Actual, Possible, Edible: Metabolic Description in Aminatta Forna’s <i>Happiness</i>


  • Molly MacVeagh Cornell University


Energy Humanities, Metabolism, Globalization, Contemporary Literature, Description


This essay responds to critical skepticism about the politics of description, suggesting that careful, empirical description does not necessarily endorse the status quo. Against theoretical approaches that see descriptions of everyday life as static “filler,” this essay reads quotidian details—particularly details about food and eating—as dynamic narrative motors. Taking up Aminatta Forna’s 2018 novel, Happiness, alongside debates in the energy humanities, it seeks to illustrate the way Forna’s descriptive investment in metabolic cycles serves as a counter-discourse to her novel’s overt valorization of cosmopolitan resilience. In Happiness, “metabolic description,” both expands the novel’s scalar reach and troubles the ontological boundaries between the eaters and the eaten. It also offers a specifically formal method of engaging with the energy humanities. Ultimately, the essay concludes, attention to food descriptions in realist fiction can reveal three things: a literary energy imaginary beyond oil, a dynamic continuity between organism and environment, and an attendant destabilization of the globalized liberal subject.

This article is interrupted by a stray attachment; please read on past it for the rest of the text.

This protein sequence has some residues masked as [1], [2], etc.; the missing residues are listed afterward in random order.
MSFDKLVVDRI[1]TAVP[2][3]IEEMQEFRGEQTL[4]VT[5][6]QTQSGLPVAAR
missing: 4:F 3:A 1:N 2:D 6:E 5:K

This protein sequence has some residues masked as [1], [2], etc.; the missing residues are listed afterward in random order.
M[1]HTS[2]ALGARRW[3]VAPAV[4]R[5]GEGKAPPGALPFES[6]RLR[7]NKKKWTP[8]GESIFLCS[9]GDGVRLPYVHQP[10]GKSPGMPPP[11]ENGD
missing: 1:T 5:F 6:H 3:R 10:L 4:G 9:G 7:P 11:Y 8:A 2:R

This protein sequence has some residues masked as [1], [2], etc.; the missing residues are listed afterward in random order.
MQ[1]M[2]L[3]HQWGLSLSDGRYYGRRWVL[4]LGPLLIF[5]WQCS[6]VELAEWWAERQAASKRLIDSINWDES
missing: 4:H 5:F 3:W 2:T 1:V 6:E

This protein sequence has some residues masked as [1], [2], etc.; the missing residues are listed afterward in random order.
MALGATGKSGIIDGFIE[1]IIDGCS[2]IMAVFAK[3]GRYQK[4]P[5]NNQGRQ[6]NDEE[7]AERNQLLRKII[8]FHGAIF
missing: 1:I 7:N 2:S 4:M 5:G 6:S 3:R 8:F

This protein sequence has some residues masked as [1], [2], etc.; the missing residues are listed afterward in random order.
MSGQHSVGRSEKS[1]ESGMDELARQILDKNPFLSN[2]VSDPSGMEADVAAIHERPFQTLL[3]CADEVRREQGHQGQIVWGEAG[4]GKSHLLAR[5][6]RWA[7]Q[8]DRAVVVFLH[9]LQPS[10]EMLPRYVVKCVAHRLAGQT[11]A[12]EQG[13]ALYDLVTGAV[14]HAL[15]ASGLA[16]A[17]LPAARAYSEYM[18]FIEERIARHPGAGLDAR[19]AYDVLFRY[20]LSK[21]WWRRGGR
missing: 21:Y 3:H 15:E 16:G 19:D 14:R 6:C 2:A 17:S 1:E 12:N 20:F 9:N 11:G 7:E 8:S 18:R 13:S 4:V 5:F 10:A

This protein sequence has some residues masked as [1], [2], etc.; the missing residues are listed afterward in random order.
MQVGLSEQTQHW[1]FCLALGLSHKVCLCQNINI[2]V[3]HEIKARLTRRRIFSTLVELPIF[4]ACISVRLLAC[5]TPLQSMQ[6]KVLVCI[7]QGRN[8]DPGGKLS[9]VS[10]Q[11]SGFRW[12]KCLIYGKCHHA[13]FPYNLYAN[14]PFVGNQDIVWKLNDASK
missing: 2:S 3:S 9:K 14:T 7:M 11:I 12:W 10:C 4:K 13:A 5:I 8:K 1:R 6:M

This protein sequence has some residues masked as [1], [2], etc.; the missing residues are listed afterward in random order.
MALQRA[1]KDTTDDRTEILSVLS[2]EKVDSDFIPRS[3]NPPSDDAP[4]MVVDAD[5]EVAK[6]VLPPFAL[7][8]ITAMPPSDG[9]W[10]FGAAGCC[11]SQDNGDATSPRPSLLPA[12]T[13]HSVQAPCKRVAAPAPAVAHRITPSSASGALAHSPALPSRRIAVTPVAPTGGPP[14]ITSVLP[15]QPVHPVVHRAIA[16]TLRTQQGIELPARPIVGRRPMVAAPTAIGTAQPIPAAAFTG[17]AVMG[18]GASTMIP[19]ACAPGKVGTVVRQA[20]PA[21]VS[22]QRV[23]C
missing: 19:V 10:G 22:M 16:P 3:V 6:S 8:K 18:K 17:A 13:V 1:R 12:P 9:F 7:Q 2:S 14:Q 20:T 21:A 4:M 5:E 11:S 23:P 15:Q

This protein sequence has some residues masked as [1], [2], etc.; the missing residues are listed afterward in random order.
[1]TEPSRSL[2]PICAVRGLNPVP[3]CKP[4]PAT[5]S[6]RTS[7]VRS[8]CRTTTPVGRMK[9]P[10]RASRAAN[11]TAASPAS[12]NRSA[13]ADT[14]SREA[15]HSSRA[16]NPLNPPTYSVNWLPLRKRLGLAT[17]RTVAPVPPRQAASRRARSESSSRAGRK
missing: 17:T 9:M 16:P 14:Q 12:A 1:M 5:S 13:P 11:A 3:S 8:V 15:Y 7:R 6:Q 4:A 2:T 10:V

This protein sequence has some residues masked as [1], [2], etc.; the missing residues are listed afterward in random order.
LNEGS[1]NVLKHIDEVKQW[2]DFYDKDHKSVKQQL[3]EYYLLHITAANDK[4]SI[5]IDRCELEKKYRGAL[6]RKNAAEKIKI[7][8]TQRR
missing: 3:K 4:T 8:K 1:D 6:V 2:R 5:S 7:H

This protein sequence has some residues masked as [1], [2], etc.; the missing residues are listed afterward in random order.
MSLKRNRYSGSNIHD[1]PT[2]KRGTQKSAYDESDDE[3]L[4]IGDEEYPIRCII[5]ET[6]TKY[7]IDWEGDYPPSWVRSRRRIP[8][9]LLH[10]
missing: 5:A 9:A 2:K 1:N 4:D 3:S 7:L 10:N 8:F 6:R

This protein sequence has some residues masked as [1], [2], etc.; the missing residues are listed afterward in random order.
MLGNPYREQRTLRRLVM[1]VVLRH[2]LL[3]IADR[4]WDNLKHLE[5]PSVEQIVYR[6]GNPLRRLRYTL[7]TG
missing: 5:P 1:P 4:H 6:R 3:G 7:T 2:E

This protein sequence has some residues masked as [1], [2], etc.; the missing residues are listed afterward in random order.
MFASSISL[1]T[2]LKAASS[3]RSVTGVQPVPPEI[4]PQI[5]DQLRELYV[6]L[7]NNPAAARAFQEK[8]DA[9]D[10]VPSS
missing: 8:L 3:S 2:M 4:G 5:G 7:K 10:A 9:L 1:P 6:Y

Author Biography

Molly MacVeagh, Cornell University

Molly MacVeagh is a doctoral candidate in English at Cornell University. She works on representations of food and climate in contemporary Anglophone fiction, and her writing has appeared in Contemporary Literature, Public Books, and The Los Angeles Review of Books.